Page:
One of the benefits of being employed in the United States is the legal requirement that employers have to protect their employees from injuries. Under workers' compensation laws, an employee who is injured on the job must report that injury, request medical care, and file for workers' compensation. Once these steps are completed, workers' compensation provides the employee with reimbursement for medical treatment, disability payments, and the cost of rehabilitation. With a worker off the job and the cost of carrying workers' compensation insurance to cover their injuries, what prevents employers from firing employees that have filed claims? Even further, can a worker who has hired an attorney be fired?
Will a worker be fired for a compensation claim?
Workers have rights, and one of those rights is that an employer provides a reasonably safe place for them to work. Even in traditionally dangerous occupations, a worker should not be denied compensation for their injuries if they occur on the job. Even if an injury is so terrible that an employee needs significant medical care and rehabilitation, an employer has a responsibility to that worker. However, while an employer is unable to fire a worker for filing a compensation claim, they are able to fire the worker if there is an open claim and it can be shown that there are other reasons besides filing that the employee is being terminated.
For contracted employees, an employer is unable to fire an employee for a claim unless the contract contains a provision mentioning that an employee can be terminated if they are unable to work for a long period of time. For at-will employees, firing can occur due to poor job performance, restructuring, or overall layoffs.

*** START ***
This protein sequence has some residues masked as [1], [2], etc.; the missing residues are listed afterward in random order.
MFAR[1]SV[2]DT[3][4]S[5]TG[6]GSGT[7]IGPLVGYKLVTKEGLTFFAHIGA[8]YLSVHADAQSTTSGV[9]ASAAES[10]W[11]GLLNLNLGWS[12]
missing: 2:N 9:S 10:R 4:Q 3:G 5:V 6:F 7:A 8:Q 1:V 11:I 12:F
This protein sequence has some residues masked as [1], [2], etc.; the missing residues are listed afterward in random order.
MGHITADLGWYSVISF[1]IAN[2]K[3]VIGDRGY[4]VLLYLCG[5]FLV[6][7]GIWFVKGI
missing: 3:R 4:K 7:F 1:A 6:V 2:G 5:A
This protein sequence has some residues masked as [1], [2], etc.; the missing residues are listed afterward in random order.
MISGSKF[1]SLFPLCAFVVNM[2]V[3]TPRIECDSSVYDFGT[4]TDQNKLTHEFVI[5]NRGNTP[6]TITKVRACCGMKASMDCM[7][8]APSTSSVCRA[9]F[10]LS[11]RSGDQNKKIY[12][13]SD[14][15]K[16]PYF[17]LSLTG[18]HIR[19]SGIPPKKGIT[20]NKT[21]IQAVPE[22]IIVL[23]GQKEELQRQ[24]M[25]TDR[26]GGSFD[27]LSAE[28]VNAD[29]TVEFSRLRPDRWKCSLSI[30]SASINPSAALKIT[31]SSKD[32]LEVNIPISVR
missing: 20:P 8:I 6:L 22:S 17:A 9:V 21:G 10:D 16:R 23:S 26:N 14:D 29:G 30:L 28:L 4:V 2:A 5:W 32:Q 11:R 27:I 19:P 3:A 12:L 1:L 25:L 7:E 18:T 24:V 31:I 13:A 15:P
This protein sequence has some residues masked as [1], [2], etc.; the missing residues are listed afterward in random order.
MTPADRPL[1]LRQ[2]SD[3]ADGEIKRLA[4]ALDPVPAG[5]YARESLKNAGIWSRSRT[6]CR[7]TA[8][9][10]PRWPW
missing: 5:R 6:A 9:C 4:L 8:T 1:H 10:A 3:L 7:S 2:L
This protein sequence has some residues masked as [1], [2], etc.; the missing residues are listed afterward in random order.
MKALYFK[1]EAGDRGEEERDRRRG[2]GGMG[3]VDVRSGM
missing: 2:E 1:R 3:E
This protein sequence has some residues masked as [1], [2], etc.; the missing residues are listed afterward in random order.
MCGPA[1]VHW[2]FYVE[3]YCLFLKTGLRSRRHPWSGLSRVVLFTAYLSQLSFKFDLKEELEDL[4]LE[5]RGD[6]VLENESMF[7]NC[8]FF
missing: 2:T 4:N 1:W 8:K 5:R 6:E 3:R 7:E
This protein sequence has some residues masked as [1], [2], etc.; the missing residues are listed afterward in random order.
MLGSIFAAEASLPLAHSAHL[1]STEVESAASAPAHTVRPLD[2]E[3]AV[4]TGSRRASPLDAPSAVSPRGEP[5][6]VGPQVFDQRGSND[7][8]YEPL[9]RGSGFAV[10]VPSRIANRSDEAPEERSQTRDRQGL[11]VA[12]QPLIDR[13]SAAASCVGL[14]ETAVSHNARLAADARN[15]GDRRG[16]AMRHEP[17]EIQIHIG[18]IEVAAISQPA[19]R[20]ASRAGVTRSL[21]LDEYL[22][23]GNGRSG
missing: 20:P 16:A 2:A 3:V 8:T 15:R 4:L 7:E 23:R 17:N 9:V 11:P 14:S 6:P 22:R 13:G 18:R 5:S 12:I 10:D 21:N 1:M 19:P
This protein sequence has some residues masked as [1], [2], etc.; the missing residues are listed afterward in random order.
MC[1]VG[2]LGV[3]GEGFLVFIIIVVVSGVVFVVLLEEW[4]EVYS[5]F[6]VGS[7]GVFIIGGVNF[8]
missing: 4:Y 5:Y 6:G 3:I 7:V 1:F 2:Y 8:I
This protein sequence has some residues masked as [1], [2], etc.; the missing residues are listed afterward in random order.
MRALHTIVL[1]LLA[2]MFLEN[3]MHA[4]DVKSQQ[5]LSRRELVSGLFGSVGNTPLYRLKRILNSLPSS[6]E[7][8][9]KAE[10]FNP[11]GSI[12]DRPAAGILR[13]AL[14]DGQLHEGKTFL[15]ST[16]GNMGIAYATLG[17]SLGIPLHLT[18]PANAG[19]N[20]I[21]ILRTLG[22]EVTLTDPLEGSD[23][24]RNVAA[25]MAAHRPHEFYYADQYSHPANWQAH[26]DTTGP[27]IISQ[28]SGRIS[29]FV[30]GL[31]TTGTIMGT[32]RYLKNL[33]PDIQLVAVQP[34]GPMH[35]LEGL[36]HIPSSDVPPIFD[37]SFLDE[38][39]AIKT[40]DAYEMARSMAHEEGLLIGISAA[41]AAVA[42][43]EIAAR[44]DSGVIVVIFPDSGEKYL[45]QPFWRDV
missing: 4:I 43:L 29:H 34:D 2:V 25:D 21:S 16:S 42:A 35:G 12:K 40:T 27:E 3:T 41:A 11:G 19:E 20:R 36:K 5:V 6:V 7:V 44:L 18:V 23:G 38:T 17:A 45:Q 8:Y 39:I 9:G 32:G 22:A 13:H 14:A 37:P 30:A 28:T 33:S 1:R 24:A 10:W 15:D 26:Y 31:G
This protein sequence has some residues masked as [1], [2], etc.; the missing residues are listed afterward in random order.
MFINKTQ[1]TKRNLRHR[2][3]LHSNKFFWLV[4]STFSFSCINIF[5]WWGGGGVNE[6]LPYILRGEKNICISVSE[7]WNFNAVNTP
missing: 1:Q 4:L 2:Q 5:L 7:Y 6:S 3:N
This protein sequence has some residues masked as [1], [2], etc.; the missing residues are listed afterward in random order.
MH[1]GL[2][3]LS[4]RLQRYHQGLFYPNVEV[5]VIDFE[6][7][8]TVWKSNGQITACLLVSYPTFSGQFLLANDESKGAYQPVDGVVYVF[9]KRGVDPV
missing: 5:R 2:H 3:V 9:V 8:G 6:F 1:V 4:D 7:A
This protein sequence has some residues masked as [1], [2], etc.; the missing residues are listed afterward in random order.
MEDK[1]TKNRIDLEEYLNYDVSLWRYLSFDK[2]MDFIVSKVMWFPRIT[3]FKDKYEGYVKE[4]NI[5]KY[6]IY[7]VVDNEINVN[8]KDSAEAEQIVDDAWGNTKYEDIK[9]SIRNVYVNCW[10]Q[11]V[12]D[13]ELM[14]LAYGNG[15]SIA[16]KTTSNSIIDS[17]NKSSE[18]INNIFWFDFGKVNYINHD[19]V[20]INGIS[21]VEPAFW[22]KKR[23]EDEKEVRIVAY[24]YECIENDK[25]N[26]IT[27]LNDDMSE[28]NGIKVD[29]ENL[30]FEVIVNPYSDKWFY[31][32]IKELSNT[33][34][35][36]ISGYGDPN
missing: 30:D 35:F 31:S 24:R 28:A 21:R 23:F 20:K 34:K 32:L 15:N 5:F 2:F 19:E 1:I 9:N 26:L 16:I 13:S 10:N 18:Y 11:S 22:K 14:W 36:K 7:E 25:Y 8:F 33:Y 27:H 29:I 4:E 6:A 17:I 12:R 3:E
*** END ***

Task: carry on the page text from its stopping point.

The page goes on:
If an employee believes that an employer is terminating them due to a claim, they should:
- Gather medical evidence that shows when maximum medical improvement will occur since employers must keep an employee until that threshold is met
- Show whether reasonable efforts were made to accommodate work restrictions that may apply as a direct result of the workplace accident
- Determining whether workers' compensation benefits apply to the case
Any employee that believes that they are being fired from their place of work due to a workers' compensation claim should immediately consult with their attorney. While it is possible for a worker to get fired over a claim, it is extremely rare to do so. Even with the assistance of an attorney, an employee cannot be terminated unless there is an unrelated cause for them to do so, otherwise, the wrongfully terminated worker could bring an additional claim against them.